The Lives of Former Newspapermen

After the Internet laid waste to old monopolies on printing presses and broadcast towers, new opportunities arose for inhabitants of newsrooms. That much I knew from personal experience. With it in mind, I have been reading Spooked: The Trump Dossier, Black Cube, and the Rise of Private Spies (Harper, 2021), by Barry Meier, a former reporter for The New York Times and The Wall Street Journal. Meier also wrote Pain Killer: A “Wonder” Drug’s Story of Addiction and Death (Rodale, 2003), the first book to dig in to the story of the Sackler family, before Empire of Pain: The Secret History of the Sackler Dynasty (Doubleday, 2021), by New Yorker writer Patrick Radden Keefe, eclipsed it earlier this year.  In other words, Meier knows his way around. So does Lincoln Millstein, proprietor of The Quietside Journal, a hyperlocal website covering three small towns on the southwest side of Mt. Desert Island, in down east Maine.

Meier’s book is essentially a story about Glenn Simpson, a colorful star investigative reporter for the WSJ who quit in 2009 to establish Fusion GPS, a private investigative firm for hire.  It was Fusion GPS that, while working first for Republican candidates in early 2016, then for Hillary Clinton’s presidential campaign, hired former MI6 agent Christopher Steele to investigate Donald Trump’s activities in Russia.

Meier, a careful reporter and vivid writer, doesn’t think much of Simpson, still less of Steele, but I found the book frustrating: there were too many stories about bad behavior in the far-flung private intelligence industry, too loosely stitched together, to make possible a satisfying conclusion about the circumstances in which the Steele dossier surfaced, other than information, proven or not, once assembled and packaged, wants to be free. William Cohan’s NYT review of Spooked was helpful: “[W]e are left, in the end, with a gun that doesn’t really go off.”

Meier did include in his book (and repeat in a NYT op-ed) a telling vignette about  Fusion GPS cofounder Peter Fritsch, another former WSJ staffer who in his fifteen-year career at the paper had served as bureau chief in several cities around the world. At one point, Fritsch phones WSJ reporter John Carreyrou, ostensibly seeking guidance on the reputation of a whistleblower at a medical firm – without revealing that Fusion GPS had begun working for Elizabeth Holmes, of whose blood-testing start-up, Theranos, Carreyrou had begun an investigation. Fritsch’s further efforts to undermine Carreyrou’s investigation failed. Simpson and Fritch tell their story of the Steele dossier in Crime in Progress (2019, Random House.) I’d like to someday read more personal accounts of their experiences in the private spy trade, I thought, as I put Spooked and Crime in Progress back on the shelf  Given the authors’ new occupations, it doesn’t seem likely those accounts will be written.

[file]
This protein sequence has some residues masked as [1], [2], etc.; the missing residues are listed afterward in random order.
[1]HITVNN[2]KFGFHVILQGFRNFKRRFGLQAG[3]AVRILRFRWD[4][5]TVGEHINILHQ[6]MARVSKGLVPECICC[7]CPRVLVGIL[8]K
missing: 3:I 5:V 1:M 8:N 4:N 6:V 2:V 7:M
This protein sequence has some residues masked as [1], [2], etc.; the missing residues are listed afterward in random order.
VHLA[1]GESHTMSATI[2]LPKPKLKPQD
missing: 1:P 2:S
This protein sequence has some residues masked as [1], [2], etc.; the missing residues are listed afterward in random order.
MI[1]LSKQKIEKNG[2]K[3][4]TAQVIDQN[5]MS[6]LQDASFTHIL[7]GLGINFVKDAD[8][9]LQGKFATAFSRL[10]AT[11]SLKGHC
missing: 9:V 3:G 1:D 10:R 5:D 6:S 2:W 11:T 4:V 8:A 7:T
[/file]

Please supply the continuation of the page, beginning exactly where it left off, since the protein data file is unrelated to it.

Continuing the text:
By then, Meier’s story had got me thinking about Carreyrou himself. His brilliant reporting for the WSJ, and his 2018 best-seller, Bad Blood: Secrets and Lies in a Silicon Valley Startup (Knopf, 2018). led to Holmes’ trial on criminal charges that began last month in San Jose. Thanks to Twitter, I found, within an hour of its appearance, this interview with Carreyrou, now covering the trial online as an independent journalist.

My head spun at the thought of the leg-push and tradecraft required to practice journalism at these high altitudes. The changes wrought by the advent of the Web and social media have fundamentally expanded the business beyond the days when newspapers and broadcast news were the primary producers of news. When I went to work for the WSJ, for example, in 1972, the entire paper ordinarily contained only four bylines a day.

So I turned with some relief to The Quietside Journal, the website where retired Hearst executive Lincoln Millstein covers events in three small towns on Mt. Desert Island, Maine, for some 17,000 weekly readers. In an illuminating story about his enterprise, Millstein told Rick Edmonds, of the Poynter Institute, that he works six days a week, again employing pretty much the same skills he acquired when he covered Middletown, Conn., for the Hartford Courant forty years ago. (Millstein put the Economic Principals column in business in 1984, not long after he arrived as deputy business editor at The Boston Globe).

My case is different. Like many newspaper journalists in the 1980s, EP worked four or five days a week at its day job and spent vacations and weekends writing books. I quit the day job in 2002, but kept the column and finished the book. (It was published in 2006 as Knowledge and the Wealth of Nations: A Story of Economic Discovery).  EP subscribers have kept the office open ever since; I gradually found another book to write; and so it has worked out pretty well. The ratio of time spent is reversed: four days a week for the book, two days for the column, producing, as best I can judge, something worth reading on Sunday morning. Eight paragraphs, sometimes more, occasionally fewer: it’s a living, an opportunity to keep after the story, still, as we used to say, the sport of kings.

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